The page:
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Lesson Plans


Re: assessment good/bad

[ Thread ][ Subject ][ Author ][ Date ]
taylorh (taylorh)
Mon, 20 Jul 1998 10:26:54 -0700 (MST)


henry wrote:

>>"..if we assign projects which fall within an established context such
as Impressionism. We can write a rubric which covers the essential
criteria. ... (snip) ... it makes a great deal of sense to work to a
rubric. (snip) ....The thing of it is you assess the qualities you can
specify and that both you and the student can identify. Everyone knows
whats expected."<<

henry also wrote:
>>"A problem [with objective standards] may only arise when..."<<

and:

>>National standards and examinations provide a procrustean filter cutting
off the best just as surely as they identify "the worst"."<<

and, more specifically:

>>"...no matter where I look, something in the institution seems bent
on eliminating the divergent independent individual or bending her closer
to the norm."<<

Leah replied:

>>"I don't know how teaching to objective standards could possibly become
obsolete. "<<

Me neither. We agree.

>>"...students need to be given a baseline guide of what is expected for
any given activity."<<

You bet! We agree.

At the same time, however, exceptional or special students may enter our
classroom and it will be necessary to make exceptions to that baseline to
reflect their special needs.

>>"We can not assume that students have the knowledge the determine their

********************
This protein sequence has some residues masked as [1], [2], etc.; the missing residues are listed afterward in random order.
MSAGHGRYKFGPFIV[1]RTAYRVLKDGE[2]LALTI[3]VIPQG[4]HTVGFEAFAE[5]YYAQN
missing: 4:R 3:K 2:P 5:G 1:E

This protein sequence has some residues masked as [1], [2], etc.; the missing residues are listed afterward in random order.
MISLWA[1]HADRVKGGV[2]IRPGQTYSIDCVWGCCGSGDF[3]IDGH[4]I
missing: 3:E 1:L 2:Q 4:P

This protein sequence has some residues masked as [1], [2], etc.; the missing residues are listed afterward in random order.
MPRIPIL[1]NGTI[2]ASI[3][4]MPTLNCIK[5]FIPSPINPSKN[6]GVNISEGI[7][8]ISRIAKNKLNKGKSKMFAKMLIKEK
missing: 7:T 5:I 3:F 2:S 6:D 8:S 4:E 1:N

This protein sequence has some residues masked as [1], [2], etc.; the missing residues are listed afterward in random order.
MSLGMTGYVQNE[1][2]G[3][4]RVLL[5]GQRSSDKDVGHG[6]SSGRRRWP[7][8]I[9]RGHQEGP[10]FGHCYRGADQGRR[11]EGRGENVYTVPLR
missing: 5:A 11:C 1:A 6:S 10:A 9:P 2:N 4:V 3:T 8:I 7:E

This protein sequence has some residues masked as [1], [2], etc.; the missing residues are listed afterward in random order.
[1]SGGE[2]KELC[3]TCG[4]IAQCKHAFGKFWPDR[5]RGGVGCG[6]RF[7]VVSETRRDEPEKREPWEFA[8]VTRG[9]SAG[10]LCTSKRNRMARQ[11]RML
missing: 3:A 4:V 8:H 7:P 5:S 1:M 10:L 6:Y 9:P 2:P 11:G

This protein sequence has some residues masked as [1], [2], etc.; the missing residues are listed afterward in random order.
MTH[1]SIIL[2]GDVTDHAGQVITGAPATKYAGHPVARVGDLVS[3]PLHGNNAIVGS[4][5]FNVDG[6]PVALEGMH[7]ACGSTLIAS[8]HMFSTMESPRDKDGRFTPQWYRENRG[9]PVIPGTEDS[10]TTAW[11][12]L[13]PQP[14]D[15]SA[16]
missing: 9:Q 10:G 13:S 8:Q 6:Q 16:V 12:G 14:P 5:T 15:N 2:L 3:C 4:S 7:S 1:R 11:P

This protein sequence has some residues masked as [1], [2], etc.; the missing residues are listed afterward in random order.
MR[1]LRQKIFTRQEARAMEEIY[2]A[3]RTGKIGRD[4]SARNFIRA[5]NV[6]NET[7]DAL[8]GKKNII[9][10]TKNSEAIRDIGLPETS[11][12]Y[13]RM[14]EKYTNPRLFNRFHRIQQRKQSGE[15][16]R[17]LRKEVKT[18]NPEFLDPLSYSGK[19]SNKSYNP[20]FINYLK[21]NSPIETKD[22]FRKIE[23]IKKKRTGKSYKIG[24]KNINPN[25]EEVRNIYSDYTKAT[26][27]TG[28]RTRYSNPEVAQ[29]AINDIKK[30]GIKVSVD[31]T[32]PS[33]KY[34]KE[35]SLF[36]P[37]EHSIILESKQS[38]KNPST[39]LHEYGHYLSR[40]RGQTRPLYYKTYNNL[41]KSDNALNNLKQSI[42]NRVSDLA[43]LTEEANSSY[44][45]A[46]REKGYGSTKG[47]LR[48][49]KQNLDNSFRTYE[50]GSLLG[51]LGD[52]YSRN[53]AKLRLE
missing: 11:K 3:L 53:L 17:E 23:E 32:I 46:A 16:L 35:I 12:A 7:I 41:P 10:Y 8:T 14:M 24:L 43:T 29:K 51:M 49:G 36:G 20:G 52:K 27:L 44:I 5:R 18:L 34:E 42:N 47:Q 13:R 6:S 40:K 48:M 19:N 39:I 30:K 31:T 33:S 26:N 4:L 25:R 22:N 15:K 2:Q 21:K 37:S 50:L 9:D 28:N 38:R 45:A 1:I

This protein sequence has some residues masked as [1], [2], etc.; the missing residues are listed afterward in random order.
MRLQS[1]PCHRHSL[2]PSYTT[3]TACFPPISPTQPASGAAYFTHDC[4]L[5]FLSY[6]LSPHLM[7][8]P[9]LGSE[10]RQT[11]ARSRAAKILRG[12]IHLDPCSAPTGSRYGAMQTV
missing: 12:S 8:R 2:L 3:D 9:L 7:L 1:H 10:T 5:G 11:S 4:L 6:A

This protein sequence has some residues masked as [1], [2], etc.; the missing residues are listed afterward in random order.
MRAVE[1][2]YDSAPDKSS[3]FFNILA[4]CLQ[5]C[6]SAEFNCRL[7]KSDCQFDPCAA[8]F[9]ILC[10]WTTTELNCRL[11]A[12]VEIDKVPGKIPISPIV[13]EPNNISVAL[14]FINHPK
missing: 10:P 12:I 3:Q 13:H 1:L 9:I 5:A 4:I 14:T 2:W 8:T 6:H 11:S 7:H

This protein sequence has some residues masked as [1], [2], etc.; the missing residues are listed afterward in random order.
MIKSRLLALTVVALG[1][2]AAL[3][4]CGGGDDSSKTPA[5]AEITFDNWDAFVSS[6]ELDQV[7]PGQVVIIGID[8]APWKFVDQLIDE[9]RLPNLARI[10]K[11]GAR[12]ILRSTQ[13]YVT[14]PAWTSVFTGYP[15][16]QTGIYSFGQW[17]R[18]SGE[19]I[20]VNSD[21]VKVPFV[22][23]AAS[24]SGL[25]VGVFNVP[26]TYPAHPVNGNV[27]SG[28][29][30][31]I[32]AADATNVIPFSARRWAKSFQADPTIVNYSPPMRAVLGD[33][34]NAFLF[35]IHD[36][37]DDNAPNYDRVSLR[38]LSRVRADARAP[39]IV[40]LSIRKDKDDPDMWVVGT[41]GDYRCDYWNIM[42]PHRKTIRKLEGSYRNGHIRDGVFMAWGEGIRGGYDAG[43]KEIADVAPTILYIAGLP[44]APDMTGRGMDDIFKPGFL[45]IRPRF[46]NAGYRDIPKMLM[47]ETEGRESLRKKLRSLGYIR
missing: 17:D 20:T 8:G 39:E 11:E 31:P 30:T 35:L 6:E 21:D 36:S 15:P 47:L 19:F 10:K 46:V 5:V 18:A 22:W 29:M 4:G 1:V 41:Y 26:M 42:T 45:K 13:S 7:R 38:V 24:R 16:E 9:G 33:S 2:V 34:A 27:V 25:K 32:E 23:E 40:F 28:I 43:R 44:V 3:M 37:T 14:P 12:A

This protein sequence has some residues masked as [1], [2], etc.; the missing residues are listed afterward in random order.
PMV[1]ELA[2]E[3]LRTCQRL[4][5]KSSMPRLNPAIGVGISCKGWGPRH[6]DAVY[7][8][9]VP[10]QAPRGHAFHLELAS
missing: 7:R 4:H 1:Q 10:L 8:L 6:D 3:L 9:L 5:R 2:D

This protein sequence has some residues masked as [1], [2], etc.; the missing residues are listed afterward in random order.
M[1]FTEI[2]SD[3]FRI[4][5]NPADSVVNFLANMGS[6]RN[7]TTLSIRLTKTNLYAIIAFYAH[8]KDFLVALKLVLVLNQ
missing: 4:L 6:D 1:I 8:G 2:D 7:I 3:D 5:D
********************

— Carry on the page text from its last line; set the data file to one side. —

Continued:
own direction until we outline expectations and the student addresses
them."<<

What leads us to ASSUME that WE DO have the knowledge to determine the
appropriate direction for this specific student or that a general set of
standards which can be quite specific meets the students unique needs?

It is not appropriate to stand back an default on the role of educator. I
don't wish to suggest that. We don't say, in effect: "You're on your own,
Kid."

> Otherwise, what is our role as teacher?

Good Question! Something to re-explore daily. I don't see myself as a
member of an industrial assembly line "bolting on" knowledge and skill as
the students pass my work station. It is easy to specify that "The student
will..." when its only a formula and not an honest warranty. Someday a
parent with profound integrity will march in and demand that her kid
continue in the class until the warranty specified can be met. There are
days when I'm tempted to be the one. After all WHAT IS our role as
teacher?

For that matter... IF you are the party responsible for "installing the
learning" you are really more deserving of the grade than the student and
the grade the student gets is only a reflection of your own skill as an
instructor.

But, if it is the student who puts in the real effort to develop, then the
teacher is only there in the classroom as a facilitator helping to provide
the opportunity to recognize and confront important issues the student
might otherwise neglect. If the grade belongs to the student in such a